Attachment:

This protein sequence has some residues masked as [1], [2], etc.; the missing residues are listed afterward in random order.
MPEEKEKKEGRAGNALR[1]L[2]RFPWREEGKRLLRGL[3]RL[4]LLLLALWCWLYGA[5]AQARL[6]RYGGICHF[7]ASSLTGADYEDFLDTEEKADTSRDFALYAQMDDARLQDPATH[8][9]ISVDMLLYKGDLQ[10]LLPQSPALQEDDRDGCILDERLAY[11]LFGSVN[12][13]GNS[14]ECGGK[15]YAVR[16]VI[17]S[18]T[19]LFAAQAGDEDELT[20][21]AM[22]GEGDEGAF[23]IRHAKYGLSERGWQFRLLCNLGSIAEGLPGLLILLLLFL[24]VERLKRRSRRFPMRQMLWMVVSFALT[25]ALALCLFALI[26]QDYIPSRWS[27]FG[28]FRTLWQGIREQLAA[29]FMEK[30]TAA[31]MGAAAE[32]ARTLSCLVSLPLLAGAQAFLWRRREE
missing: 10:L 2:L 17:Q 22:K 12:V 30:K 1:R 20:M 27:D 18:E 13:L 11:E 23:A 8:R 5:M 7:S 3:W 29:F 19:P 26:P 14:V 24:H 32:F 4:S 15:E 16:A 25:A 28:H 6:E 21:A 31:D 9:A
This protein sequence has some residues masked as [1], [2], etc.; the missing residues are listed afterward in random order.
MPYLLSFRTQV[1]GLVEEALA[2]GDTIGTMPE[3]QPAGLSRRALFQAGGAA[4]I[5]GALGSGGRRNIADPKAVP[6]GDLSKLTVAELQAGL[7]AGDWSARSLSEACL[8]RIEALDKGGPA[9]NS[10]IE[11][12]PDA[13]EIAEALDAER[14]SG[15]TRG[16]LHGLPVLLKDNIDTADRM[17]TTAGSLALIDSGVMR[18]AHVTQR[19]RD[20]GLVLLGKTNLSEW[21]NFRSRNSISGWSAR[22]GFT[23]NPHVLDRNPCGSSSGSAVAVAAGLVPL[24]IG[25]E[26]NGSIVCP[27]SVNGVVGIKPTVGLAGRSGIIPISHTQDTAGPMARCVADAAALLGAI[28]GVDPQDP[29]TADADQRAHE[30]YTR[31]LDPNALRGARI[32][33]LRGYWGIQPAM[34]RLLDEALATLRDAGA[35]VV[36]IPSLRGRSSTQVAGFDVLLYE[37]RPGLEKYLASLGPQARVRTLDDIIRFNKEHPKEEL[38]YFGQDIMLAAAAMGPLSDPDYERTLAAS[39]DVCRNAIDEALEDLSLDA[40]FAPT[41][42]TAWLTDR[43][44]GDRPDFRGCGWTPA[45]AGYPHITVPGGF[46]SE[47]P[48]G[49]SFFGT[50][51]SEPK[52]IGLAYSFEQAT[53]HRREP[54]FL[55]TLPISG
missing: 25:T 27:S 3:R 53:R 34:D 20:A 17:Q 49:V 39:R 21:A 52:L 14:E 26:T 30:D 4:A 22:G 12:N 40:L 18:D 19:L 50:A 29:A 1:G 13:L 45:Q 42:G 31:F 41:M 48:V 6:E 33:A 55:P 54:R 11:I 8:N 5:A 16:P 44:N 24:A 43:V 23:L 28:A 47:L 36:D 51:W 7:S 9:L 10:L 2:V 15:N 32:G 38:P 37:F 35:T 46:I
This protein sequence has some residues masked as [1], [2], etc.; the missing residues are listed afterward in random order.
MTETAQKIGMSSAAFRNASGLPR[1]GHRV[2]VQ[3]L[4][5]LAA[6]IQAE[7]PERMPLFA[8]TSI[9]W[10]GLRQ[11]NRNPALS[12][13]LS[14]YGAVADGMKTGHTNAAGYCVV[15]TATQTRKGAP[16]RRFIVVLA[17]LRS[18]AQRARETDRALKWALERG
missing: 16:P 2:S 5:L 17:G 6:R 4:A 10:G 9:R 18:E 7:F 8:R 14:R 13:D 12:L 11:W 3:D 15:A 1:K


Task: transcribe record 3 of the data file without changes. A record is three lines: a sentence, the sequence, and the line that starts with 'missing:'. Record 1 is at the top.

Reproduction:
This protein sequence has some residues masked as [1], [2], etc.; the missing residues are listed afterward in random order.
MTETAQKIGMSSAAFRNASGLPR[1]GHRV[2]VQ[3]L[4][5]LAA[6]IQAE[7]PERMPLFA[8]TSI[9]W[10]GLRQ[11]NRNPALS[12][13]LS[14]YGAVADGMKTGHTNAAGYCVV[15]TATQTRKGAP[16]RRFIVVLA[17]LRS[18]AQRARETDRALKWALERG
missing: 16:P 2:S 5:L 17:G 6:R 4:A 10:G 9:R 18:E 7:F 8:R 14:R 13:D 12:L 11:W 3:D 15:A 1:K